For any Italians who might not know its etymology, it comes from the idea of young people who have a "trust fund" (a bank account set up by their parents which contains a fortune). It a combination of the ideas trust fund + rastafarian ...trustafarian :)
  21. Mawliette Senior Member

    London, England.
    Spanish - Spain
    May I say that a 'hippie' has nothing to do with a 'perroflauta', because it's almost as if you were comparing hippies with punks.
    On second thought, you could say a 'perroflauta' is a mixture of both punks and hippies.

    Unfortunately, I'm clueless about what the equivalent of this could be :(.
  22. plurker New Member

    English UK
    De nada, and happy to help.
    I came here via google - searching 'perroflauta' from an article on Manu Chao - the epitome of a hippie/punk mixture!
  23. euphemism_treadmill

    euphemism_treadmill Junior Member

    Área de la Bahía
    Inglés norcaliforniano
    Trustafarian is REALLY GOOD; you might also want to look into oogle.
  24. euphemism_treadmill

    euphemism_treadmill Junior Member

    Área de la Bahía
    Inglés norcaliforniano
    También tenemos crusties en EE.UU., supongo que no son exactamente los mismos que gutter punx, but it's not like there's a sharp dividing line, either.
  25. cirrus

    cirrus Senior Member

    UK English
    When many older right wing people don't can't back up an argument, rather than debate or come up with logical reasoning, they resort to stereotypes to sidestep debate. Calling people muesli eating sandal wearers is one that feels pretty similar to perroflauta territory. Before beards were omnipresent, they would have put bearded in front of the expression. It'd be easy to imagine someone like Jeremy Clarkson saying this.
  26. Almighty Egg

    Almighty Egg Senior Member

    Valencia, España
    English (British)
    Yes, and "trustafarian" is probably the closest word to "perroflautas" we have in English to accomplish this, it's used in exactly the same perfunctorily dismissive, disparaging way.

    By the way, as mentioned earlier in the thread, the omnipresent "rastas" seen on "perroflautas" (and "trustafarians") are known as "dreadlocks" in English.
  27. eno2 Senior Member

    El Hierro de Canarias
  28. Sprachliebhaber Senior Member

    USA English
    Un perroflauta es un hippy, punk, un joven rebelde y despreciable.
  29. scotu Senior Member

    Paradise: LaX.Nay.Mex.
    Chicago English
    ¿despreciable? Are hippies and rebels despicable, contemptible or worthless?
  30. Sprachliebhaber Senior Member

    USA English
    From the mother's point of view, yes. From their point of view, of course not - just the opposite. But the term perroflauta is pejorative, and a nonconformist would not use it to refer to himself.
  31. scotu Senior Member

    Paradise: LaX.Nay.Mex.
    Chicago English
    Thank You, as a card carrying non conformist, I appreciate the clarification.

  32. Sprachliebhaber Senior Member

    USA English
    With a card, obviously a second-order (nonconforming) nonconformist.
  33. Raquel8 Senior Member

    USA English
    Castellano de Uruguay, básico
    Is hipster the English equivalent of perroflauta?
  34. Sprachliebhaber Senior Member

    USA English
    I would say no, "hipster" is not the same, and is not nearly as derrogatory as perroflauta.
  35. Omada Senior Member

    Español, España
    Como ha dicho Sprachliebhaber, "perroflauta" tiene connotaciones negativas y se refiere a los "jóvenes antisistema", que es la expresión que suele aparecer en los periódicos. No sé en inglés qué expresión despectiva puede ser equivalente en inglés.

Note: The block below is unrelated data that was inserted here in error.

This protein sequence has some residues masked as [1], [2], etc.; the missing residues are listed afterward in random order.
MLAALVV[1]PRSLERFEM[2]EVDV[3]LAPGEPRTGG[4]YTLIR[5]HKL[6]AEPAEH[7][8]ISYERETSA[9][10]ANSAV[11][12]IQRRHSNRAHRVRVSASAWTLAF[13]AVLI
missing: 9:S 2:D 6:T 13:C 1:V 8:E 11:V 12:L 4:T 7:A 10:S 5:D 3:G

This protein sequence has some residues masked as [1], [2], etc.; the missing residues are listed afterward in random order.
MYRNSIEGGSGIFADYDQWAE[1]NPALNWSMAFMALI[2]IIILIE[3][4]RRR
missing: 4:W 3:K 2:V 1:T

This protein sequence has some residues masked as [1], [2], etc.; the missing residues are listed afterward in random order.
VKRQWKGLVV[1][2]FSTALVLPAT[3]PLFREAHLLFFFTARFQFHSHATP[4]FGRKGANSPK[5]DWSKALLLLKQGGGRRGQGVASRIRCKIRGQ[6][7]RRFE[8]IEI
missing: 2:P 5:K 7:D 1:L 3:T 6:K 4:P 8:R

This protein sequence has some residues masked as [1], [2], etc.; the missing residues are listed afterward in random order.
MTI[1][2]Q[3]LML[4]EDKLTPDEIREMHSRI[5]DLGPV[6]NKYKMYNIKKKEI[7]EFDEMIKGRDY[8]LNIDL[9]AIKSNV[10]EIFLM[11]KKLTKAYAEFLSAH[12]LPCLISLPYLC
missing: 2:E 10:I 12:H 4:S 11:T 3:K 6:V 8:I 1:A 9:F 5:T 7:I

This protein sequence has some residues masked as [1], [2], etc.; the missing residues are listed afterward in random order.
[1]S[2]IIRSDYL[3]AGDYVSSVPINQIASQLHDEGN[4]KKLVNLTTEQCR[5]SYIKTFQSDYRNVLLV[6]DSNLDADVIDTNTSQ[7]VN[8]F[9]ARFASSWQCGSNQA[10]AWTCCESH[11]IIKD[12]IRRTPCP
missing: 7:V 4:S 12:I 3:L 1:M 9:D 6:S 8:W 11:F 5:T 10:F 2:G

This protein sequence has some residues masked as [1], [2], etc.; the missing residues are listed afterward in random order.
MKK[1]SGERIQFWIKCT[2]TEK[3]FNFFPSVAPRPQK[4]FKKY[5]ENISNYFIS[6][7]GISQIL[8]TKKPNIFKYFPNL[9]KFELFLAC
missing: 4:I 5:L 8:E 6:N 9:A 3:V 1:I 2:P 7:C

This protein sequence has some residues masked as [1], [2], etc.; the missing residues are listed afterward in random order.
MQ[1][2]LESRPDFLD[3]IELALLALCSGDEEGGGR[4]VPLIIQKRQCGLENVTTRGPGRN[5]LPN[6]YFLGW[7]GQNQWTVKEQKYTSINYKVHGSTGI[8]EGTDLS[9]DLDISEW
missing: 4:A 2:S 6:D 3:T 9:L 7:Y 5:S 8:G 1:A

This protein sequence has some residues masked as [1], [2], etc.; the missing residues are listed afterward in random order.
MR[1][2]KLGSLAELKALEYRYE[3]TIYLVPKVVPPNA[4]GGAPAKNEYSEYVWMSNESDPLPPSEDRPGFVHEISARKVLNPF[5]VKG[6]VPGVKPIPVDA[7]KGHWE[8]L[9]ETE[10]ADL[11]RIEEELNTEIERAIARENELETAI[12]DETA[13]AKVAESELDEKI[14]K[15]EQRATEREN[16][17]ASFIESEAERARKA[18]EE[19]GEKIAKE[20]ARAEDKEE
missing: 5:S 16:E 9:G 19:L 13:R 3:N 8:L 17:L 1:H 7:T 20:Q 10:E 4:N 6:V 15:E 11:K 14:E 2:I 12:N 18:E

36. rizzzzzz

    rizzzzzz Senior Member

    entre el mar y la montaña
    castellano (spanish spain)
    the original expression i've always heard is "punk perroflauta" and you used to call this to those hippie/punks who make a living of activities such as playing the flute (flauta) or juggling. the dog, of course, is part of the scene. with the "crisis" the term came into fashion and now they call it to anyone with a punk or hippie style, with dreadlocks, non-conformist...

    i dont agree trustafarian is the translation. if i'm not wrong, a trustafarian is a well-off hippie.
  37. solazabal Junior Member

    I would like to make an appointment. Perroflauta came as it has said before, from poor people who lived in the street, usually with a dog, and they could be either playing music to get money or just like playing music in the street with theis fellows (perro=dog, flauta=flute). An example will be pretty helpful: in the simpsons, the chapter when lisa and other workers of the nuclear central start singing against mr burns. This may well remind us to hippies, as many people has said. Perroflautas concept has evolved from that to people who (nowadays) are kindda bohemians, who don't like following traditional streams. The oposite to a perroflauta would be queen elizabeth ii. Perroflautas are alternative people and this term may be used in a despective way on antisystems or radicals, but that does not mean that all perroflautas are radicals. Currently a perroflauta is someone just off the beaten track. They can be more or less radicals, more or less hippie-styled, etc.

    It normally has a negative connotation because of its origin, but that doesn't mean perroflautas are vagabons, drug dealers and that stuff.

    Important: this is my perception as a 19 year old man of Sevilla, south of Spain so i may see perroflauta in a different way! Slang and new idioms are not strict sticks but an undetermined concept.
    As Ortega y Gasset said: everybody get a perception of a truth, so the sum of the perceptions might well get us closer to the truth!
  38. eno2 Senior Member

    El Hierro de Canarias
    Right. I read it frequently as a despective word for people in marginal positions

    What about perroflauta~bum?